Will Powell Expand on Post-FOMC Comments?
You never want to get too predictive, but the odds of Powell departing substantially from what he said just a couple weeks ago at the last Fed meeting don’t seem all that likely, at least based on past Fed testimony to Congress. After the June meeting, he pointed out that economic “uncertainties” are growing and discussed how inflation isn’t keeping up with the Fed’s 2% goal. The inflation part of that has been an ongoing theme for years. We might hear more about this Wednesday and Thursday, and consumer and producer prices for June both come out later this week.
Also, the Fed last month removed the word “patient” from its post-meeting statement, signaling to many investors that perhaps the central bank isn’t going to just keep watching data come in, but might take quicker action to keep the economic tailwinds blowing.
Powell’s testimony is accompanied Wednesday by release of last month’s Fed minutes, which might provide additional insight into the conversation at that meeting. European Central Bank (ECB) minutes are due Thursday.
Figure 1: CAN’T KEEP UP: After a strong start out of the gate this year, stocks in the Russell 2000 Index of small-cap stocks(candlestick) have started to lose ground vs. the S&P 500 Index (purple line). Small-caps, like transports, are sometimes seen as a leading indicator. Data Source: FTSE Russell, S&P Dow Jones Indices. Chart source: The thinkorswim® platform from TD Ameritrade. For illustrative purposes only. Past performance does not guarantee future results.
Monday Wrap: Selling was pretty widespread on Monday but not out of hand, with the markets finishing mostly off their lows. Technology is taking it on the chin, hurt in part by an analyst lowering his rating on Apple Inc. (NASDAQ: AAPL). Shares of the company fell 2% as the report talked about falling iPhone demand.
The other FAANGs didn’t do much better, though Amazon.com, Inc. (NASDAQ: AMZN) managed a slight gain. Weakness in the FAANGs, however, doesn’t necessarily mean the same thing now as it did a year ago when those stocks led the parade higher. The rally since early June has been pretty broad-based, if you judge it by how many stocks have made new record highs. Various sectors have led at times, including both defensive and cyclical ones. On Monday, the defense appeared to be on the field, led by Utilities and Real Estate.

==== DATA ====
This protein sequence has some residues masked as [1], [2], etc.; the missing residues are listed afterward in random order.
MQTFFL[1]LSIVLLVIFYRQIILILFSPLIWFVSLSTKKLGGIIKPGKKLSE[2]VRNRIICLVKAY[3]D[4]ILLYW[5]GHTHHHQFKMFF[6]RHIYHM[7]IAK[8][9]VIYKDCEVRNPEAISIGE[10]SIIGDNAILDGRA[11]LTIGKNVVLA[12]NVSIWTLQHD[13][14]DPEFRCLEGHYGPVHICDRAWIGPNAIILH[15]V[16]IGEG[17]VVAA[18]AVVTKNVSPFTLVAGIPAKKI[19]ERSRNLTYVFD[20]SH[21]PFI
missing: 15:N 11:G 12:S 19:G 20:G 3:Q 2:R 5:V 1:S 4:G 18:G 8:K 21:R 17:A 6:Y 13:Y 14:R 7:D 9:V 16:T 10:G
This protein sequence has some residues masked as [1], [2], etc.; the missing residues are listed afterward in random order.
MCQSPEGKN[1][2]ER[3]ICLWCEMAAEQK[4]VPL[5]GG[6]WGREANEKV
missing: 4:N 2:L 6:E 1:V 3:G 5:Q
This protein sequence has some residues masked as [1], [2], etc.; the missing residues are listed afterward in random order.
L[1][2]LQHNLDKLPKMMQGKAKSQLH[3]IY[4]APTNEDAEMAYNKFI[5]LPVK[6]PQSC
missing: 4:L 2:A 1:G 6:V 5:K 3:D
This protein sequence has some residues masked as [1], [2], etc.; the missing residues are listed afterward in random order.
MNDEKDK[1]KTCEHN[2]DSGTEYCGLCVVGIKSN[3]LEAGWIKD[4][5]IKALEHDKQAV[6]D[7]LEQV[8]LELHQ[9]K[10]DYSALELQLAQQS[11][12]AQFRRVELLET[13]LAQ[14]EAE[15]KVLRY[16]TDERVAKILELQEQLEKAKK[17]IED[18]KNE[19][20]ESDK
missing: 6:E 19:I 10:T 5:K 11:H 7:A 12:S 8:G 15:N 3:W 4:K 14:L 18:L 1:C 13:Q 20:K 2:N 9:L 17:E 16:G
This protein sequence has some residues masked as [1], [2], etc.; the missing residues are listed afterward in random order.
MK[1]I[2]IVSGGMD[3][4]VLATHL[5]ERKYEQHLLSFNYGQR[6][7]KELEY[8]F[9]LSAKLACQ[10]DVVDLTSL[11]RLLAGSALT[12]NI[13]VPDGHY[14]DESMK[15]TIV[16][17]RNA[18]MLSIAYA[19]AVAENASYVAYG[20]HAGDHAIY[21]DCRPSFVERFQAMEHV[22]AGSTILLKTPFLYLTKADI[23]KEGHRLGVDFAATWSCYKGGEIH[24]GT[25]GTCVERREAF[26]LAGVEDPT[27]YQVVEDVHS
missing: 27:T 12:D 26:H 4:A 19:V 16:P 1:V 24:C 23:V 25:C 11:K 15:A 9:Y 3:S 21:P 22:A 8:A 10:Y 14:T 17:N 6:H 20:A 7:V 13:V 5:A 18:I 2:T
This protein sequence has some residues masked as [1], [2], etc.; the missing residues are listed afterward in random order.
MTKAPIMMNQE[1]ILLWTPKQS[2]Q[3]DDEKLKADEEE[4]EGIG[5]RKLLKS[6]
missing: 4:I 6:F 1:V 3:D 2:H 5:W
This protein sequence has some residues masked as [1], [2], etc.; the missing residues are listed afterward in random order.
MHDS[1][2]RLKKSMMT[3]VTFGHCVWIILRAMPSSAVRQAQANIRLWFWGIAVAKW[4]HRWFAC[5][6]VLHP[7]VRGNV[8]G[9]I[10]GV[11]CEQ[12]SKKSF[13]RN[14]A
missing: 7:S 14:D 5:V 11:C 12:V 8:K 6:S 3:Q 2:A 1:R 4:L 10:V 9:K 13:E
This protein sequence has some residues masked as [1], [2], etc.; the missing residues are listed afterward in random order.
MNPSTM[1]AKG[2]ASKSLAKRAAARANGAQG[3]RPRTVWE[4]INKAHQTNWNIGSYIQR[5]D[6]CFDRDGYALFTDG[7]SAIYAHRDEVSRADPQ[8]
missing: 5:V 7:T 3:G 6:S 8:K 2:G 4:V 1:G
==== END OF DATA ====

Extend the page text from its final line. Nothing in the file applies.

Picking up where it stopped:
Some of the closely watched commodities started the new week without much spark. Neither gold nor crude oil changed much in value Monday, which could reflect some investors waiting for word from Powell before deciding on market direction. Bond yields also stayed pretty quiet Monday.
Millennial Notebook: Some stock market experts over the years have told people not to buy stocks if they don’t use or know about a given company’s products. Millennial investors appear to be taking that to heart, recently snapping up shares of companies whose products tend to be associated with youthful demand. Some of the stocks Millennials bought in June included Tesla Inc (NASDAQ: TSLA), Canopy Growth Inc (NYSE: CGC), Beyond Meat Inc (NASDAQ: BYND), Uber Technologies Inc (NYSE: UBER) and Nvidia Corporation (NASDAQ: NVDA), according to the latest Investor Movement Index (IMX)—TD Ameritrade’s proprietary, behavior-based index that measures what investors actually were doing and how they were positioned in the markets.
It might be worth pointing out, however, that all of the companies mentioned above (except for NVDA), haven’t yet shown signs of profitability. So young people are apparently buying what they know — but they should research these companies. On the other hand, millennials were net sellers of higher than average risk names such as Apple, Netflix, Inc. (NASDAQ: NFLX), Snap Inc. (NYSE: SNAP) and Sirius XM (NASDAQ: SIRI) last month, according to IMX data. The overall IMX fell 6% in June versus May as it looks like investor cautiousness continued, even as markets rallied in June, reaching all-time highs by mid-month. This could reflect in part how one of the primary factors behind the rally – anticipation of Fed rate cuts – is arguably motivated by deeper insecurities about the economy.
Working the Railroads: As we mentioned last week, the transport sector hasn’t been keeping up with the broader S&P 500 Index (SPX). Sometimes that’s seen as a negative signal for the market as a whole, because transports—along with small-caps—are often a leading indicator. However, it would be a mistake to look at the dragging transports as one single entity. There’s actually been a lot of strength in some of the railroad stocks lately, including Union Pacific Corporation (NYSE: UNP) and CSX Corporation (NASDAQ: CSX). Both of these are up sharply year-to-date, though they rolled back downhill a bit Monday. Strength in the railroad sector can sometimes hint at strong consumer and business demand, and in this case might also reflect ideas among some investors that the railroads might have a bit more protection than some industries from trade skirmishes with China and Europe.